Media Availability: WCS Applauds Government's Protection of Habitat for Migratory Birds and Caribou

  • Protected Areas South and Northeast of Teshekpuk Lake are Critical to Wildlife Conservation in the Region
  • WCS Scientist Steve Zack Available for Comment  

WASHINGTON, D.C. (August 11, 2010) – The U.S. Department of the Interior (DOI) held a lease sale today for 1.8 million acres in the National Petroleum Reserve, a parcel that excludes 170,000 acres south and northeast of Teshekpuk Lake which are critical for vulnerable wildlife populations. The Wildlife Conservation Society is encouraged by the decision to protect from development the most vital habitats for wildlife including breeding birds and caribou which migrate in great numbers to this region. In prior years, DOI had pressed for 100% development around Teshekpuk Lake.  

“The decision to exclude these areas reflects a sensible balance of wildlife protection and energy development in this poorly known, but hugely important public landscape” says Dr. Steve Zack, who has directed WCS studies near Teshekpuk Lake for the past six years. “Our studies have shown that migratory birds are more numerous and are more successful in producing young in comparison to other areas of the coastal plain of Arctic Alaska. In that light, areas near Teshekpuk should be considered sources of bird population growth and their protection is extremely important.”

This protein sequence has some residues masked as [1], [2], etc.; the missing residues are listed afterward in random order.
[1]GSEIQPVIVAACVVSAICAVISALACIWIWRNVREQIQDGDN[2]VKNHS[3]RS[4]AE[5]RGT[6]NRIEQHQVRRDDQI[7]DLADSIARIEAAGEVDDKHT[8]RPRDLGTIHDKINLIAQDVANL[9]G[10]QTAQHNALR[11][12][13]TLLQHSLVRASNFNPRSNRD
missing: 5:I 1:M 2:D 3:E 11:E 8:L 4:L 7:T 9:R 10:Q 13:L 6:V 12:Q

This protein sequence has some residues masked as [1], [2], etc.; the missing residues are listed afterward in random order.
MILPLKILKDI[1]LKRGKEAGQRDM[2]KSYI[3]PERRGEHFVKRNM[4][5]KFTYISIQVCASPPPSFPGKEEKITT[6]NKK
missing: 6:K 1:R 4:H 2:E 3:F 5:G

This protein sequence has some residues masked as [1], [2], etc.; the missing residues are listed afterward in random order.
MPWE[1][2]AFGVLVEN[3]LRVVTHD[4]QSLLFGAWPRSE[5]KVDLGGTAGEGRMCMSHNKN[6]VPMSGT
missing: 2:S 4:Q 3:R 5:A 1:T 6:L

In the decision to protect these areas, DOI also noted the importance of this region for caribou movements and their reproduction and for the fall spectacle of molting geese from Siberia, Canada, and Alaska. Both the caribou and the goose populations are important subsistence for Inupiat hunters.

“The Arctic is internationally important for wildlife populations, and the Department of the Interior is right in navigating a balance in developing oil and gas while securing wildlife conservation into the future,” says WCS President and CEO Dr. Steven Sanderson.  “We hope these areas deferred from leasing will gain permanent protection, such that they can act as large buffers against both development and the changing climate.”

Dr. Sanderson, Dr. Zack and other WCS scientists recently returned from an expedition in the Arctic. The purpose of the expedition was to determine what science was needed to inform policy in the Arctic relating to the balance of development and wildlife protection.

Contact:
Chip Weiskotten: (202-624-8172; cweiskotten@wcs.org)
Mary Dixon: (347-840-1242; mdixon@wcs.org)
                     


The Wildlife Conservation Society saves wildlife and wild places worldwide. We do so through science, global conservation, education and the management of the world's largest system of urban wildlife parks, led by the flagship Bronx Zoo. Together these activities change attitudes toward nature and help people imagine wildlife and humans living in harmony. WCS is committed to this mission because it is essential to the integrity of life on Earth.


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